Two senior government advisors have called into question the policy of lifting reporting restrictions on young people who break antisocial behaviour orders.
Local authorities are being urged by the government to allow publication of the details of people of any age who have breached the terms of their Asbos, which is a criminal offence.
But children’s commissioner Al Aynsley-Green warned that so-called “naming and shaming” amounted to a breach of the UN Convention on the Rights of the Child.
“Children have the right to privacy, and I’m very alarmed when invitations are expressed through the media to get local people to name and shame young people, particularly children under the age of criminal responsibility,” he said.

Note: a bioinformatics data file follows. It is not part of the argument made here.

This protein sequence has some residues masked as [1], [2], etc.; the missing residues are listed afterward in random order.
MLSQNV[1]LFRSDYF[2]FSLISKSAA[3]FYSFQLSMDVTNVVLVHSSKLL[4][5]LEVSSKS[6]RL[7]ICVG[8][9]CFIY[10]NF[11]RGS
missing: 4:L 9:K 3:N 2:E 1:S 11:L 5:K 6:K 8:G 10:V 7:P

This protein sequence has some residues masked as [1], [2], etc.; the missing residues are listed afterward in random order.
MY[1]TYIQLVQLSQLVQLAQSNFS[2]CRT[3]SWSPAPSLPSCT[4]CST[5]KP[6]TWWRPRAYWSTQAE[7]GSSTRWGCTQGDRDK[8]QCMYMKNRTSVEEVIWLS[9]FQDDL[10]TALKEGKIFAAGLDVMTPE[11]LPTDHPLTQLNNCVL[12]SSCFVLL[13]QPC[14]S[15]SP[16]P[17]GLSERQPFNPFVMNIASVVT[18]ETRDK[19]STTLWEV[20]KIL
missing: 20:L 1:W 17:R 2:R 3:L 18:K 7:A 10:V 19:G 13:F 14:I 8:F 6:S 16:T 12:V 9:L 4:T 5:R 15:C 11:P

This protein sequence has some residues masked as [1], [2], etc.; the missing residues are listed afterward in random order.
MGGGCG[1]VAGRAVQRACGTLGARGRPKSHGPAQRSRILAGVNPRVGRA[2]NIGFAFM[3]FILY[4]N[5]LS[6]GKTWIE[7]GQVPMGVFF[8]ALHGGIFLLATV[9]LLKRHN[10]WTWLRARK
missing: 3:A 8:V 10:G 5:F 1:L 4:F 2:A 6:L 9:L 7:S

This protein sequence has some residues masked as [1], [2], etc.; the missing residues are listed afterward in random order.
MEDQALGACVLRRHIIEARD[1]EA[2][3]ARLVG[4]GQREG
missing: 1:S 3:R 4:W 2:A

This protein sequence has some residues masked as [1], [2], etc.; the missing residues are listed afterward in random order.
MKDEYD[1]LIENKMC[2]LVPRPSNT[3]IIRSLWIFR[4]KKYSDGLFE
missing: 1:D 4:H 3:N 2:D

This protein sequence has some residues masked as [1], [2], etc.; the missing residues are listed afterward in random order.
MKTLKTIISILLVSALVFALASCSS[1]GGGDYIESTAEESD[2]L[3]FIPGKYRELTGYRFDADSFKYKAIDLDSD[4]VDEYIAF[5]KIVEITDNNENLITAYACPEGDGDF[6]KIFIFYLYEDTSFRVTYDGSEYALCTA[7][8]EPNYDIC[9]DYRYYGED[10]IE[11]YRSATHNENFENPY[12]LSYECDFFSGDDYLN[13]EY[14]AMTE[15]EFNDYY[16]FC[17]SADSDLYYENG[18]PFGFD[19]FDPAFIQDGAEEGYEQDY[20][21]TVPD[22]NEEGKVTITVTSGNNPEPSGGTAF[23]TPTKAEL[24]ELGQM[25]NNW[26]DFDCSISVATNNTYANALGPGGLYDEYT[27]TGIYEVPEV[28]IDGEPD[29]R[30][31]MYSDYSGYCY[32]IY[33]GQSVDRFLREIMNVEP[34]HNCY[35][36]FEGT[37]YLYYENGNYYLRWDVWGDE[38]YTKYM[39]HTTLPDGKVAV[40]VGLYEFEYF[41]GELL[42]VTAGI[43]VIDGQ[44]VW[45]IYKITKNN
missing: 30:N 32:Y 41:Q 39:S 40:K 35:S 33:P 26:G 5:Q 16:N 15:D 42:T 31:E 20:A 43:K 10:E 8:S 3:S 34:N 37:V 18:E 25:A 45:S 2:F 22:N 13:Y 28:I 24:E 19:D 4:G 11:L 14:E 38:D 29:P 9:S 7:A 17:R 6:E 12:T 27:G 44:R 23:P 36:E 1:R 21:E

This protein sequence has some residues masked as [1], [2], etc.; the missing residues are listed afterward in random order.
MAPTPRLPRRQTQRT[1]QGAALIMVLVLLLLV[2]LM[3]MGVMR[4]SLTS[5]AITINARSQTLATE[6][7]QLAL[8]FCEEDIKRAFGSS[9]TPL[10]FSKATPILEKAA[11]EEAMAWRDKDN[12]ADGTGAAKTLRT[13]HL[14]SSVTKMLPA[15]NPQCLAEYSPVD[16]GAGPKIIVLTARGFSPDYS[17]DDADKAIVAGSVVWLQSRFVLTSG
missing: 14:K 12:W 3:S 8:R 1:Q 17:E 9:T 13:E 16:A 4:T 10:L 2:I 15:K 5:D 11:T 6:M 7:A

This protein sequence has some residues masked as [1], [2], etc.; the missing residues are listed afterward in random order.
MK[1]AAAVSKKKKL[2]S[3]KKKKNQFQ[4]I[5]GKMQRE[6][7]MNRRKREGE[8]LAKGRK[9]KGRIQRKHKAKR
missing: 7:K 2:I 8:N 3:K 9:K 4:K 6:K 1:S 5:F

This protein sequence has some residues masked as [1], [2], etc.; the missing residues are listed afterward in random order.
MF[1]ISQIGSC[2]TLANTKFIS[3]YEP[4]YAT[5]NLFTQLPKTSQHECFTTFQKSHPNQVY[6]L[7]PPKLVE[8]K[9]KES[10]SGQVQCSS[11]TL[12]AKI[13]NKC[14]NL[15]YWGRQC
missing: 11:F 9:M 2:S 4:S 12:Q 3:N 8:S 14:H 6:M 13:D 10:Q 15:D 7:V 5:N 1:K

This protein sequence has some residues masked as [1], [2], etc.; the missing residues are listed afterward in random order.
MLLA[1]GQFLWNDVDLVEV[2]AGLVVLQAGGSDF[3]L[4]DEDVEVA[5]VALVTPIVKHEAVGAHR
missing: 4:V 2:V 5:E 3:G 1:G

Youth Justice Board chair Rod Morgan also criticised the policy. “It’s not the sort of thing that would be tolerated in most countries and I think it’s unfortunate that we have taken that route,” Morgan said. “It’s often counter-productive.”
Aynsley-Green also expressed concern that the excessive use of Asbos and “incessant dispersals” could prove disastrous in the long run. “Alienating a generation of young people from law and authority can only be seriously damaging to our society in the future,” he said.
The practice of “naming and shaming” was first announced in by the government in 2004 and has since become common practice. A Home Office spokesperson said that publicity was important in proving to the public that something was being done about antisocial behaviour.
“It is the same for young people as for anyone else,” he said. “Being publicly named is a vital deterrent to antisocial behaviour.”